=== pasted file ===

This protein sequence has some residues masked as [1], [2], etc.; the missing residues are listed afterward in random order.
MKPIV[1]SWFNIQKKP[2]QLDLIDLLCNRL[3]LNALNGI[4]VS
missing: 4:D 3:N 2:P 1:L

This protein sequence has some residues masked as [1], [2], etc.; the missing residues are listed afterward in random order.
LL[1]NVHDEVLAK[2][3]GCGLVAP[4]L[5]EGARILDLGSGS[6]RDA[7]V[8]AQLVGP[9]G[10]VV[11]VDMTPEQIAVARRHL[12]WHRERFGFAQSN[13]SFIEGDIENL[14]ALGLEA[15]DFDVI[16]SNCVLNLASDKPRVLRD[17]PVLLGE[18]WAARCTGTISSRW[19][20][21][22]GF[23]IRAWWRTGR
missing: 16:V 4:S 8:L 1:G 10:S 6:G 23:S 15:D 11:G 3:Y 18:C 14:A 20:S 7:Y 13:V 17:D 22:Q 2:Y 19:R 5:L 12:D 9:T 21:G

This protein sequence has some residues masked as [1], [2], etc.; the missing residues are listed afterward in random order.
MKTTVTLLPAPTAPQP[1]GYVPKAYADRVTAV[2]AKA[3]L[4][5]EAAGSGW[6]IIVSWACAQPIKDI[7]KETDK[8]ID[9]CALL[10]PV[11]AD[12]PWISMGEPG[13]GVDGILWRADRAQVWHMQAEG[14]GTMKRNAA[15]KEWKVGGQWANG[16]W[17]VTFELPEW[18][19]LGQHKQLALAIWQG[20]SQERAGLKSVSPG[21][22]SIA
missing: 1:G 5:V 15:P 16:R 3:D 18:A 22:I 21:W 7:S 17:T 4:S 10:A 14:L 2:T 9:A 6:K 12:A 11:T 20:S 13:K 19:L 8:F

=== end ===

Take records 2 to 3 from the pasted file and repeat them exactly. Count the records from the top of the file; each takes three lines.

This protein sequence has some residues masked as [1], [2], etc.; the missing residues are listed afterward in random order.
LL[1]NVHDEVLAK[2][3]GCGLVAP[4]L[5]EGARILDLGSGS[6]RDA[7]V[8]AQLVGP[9]G[10]VV[11]VDMTPEQIAVARRHL[12]WHRERFGFAQSN[13]SFIEGDIENL[14]ALGLEA[15]DFDVI[16]SNCVLNLASDKPRVLRD[17]PVLLGE[18]WAARCTGTISSRW[19][20][21][22]GF[23]IRAWWRTGR
missing: 16:V 4:S 8:L 1:G 10:S 6:G 23:S 15:D 11:G 3:Y 18:C 14:A 20:S 7:Y 13:V 17:D 22:Q 2:Y 19:R 5:L 12:D 9:T 21:G

This protein sequence has some residues masked as [1], [2], etc.; the missing residues are listed afterward in random order.
MKTTVTLLPAPTAPQP[1]GYVPKAYADRVTAV[2]AKA[3]L[4][5]EAAGSGW[6]IIVSWACAQPIKDI[7]KETDK[8]ID[9]CALL[10]PV[11]AD[12]PWISMGEPG[13]GVDGILWRADRAQVWHMQAEG[14]GTMKRNAA[15]KEWKVGGQWANG[16]W[17]VTFELPEW[18][19]LGQHKQLALAIWQG[20]SQERAGLKSVSPG[21][22]SIA
missing: 1:G 5:V 15:P 16:R 3:D 18:A 22:I 21:W 7:S 17:T 4:S 10:A 14:L 2:T 9:A 6:K 12:A 11:T 20:S 13:K 19:L 8:F